Re: Virtualization

From: Mladen Gogala <>
Date: Wed, 8 Jan 2014 04:47:37 +0000 (UTC)
Message-ID: <>

On Tue, 07 Jan 2014 20:35:18 +0000, Drazen Kacar wrote:

> Mladen Gogala wrote:

>>  On Tue, 07 Jan 2014 19:24:32 +0000, Drazen Kacar wrote:

>> > Anyway, it seems to me that "a third party provider" isn't
>> > particularly useful feature if we want to determine whether something
>> > is or is not a cloud.
>>  Well, would you like to share your definition with me? I am all ears
>>  (actually screen).

> I tried to share NIST's definition because I'm not very good in
> inventing things. But you deleted that part of my post. I'm not sure if
> you've read the document:
> Page 2, Essential Characteristics.

Let's see:
"Essential Characteristics:

          On-demand self-service. A consumer can unilaterally provision computing capabilities, such as server time and network storage, as needed automatically without requiring human interaction with each service provider.

          Broad network access. Capabilities are available over the network and accessed through standard mechanisms that promote use by heterogeneous thin or thick client platforms (e.g., mobile phones, tablets, laptops, and workstations).

          Resource pooling. The provider’s computing resources are pooled to serve multiple consumers using a multi-tenant model, with different physical and virtual resources dynamically assigned and reassigned according to consumer demand. There is a sense of location independence in that the customer generally has no control or knowledge over the exact location of the provided resources but may be able to specify location at a higher level of abstraction (e.g., country, state, or datacenter). Examples of resources include storage, processing, memory, and network bandwidth.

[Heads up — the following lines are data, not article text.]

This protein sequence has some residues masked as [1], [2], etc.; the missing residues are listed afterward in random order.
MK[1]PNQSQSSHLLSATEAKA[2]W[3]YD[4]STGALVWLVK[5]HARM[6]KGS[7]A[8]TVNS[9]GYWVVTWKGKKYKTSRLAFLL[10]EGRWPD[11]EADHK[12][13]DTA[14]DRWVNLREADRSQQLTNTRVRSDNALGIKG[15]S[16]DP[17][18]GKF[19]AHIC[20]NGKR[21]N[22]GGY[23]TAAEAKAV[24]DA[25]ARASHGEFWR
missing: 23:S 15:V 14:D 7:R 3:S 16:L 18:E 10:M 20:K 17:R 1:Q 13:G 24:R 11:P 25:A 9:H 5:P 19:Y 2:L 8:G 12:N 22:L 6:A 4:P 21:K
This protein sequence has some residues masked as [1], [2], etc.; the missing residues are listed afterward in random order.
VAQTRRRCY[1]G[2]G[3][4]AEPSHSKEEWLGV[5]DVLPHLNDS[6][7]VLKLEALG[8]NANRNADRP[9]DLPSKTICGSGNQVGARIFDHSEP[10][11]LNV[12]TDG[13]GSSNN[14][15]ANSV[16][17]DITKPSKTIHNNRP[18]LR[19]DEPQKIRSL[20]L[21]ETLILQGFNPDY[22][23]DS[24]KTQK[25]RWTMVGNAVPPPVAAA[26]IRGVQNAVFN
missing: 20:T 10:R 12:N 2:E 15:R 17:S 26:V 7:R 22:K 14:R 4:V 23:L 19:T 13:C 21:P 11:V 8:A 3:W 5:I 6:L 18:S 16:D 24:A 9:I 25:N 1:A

Rapid elasticity. Capabilities can be elastically provisioned and released, in some cases automatically, to scale rapidly outward and inward commensurate with demand. To the consumer, the capabilities available for provisioning often appear to be unlimited and can be appropriated in any quantity at any time.

          Measured service. Cloud systems automatically control and optimize resource use by leveraging a metering capability1 at some level of abstraction appropriate to the type of service (e.g., storage, processing, bandwidth, and active user accounts). Resource usage can be monitored, controlled, and reported, providing transparency for both the provider and consumer of the utilized service. "

This seems to speak of service provider and a service consumer, which is, as far as I understand things, about the same thing as an outsourced virtual machine, which is what most of the cloud implementations boil down to. So we are talking about the same thing. As for the security concerns, those are real. There are, at least in my experience, very few companies that would outsource their databases, which contain the critical business data. Things that are outsourced to the cloud usually include application servers or business functions like payroll, time sheets and alike.

Mladen Gogala
The Oracle Whisperer
Received on Wed Jan 08 2014 - 05:47:37 CET

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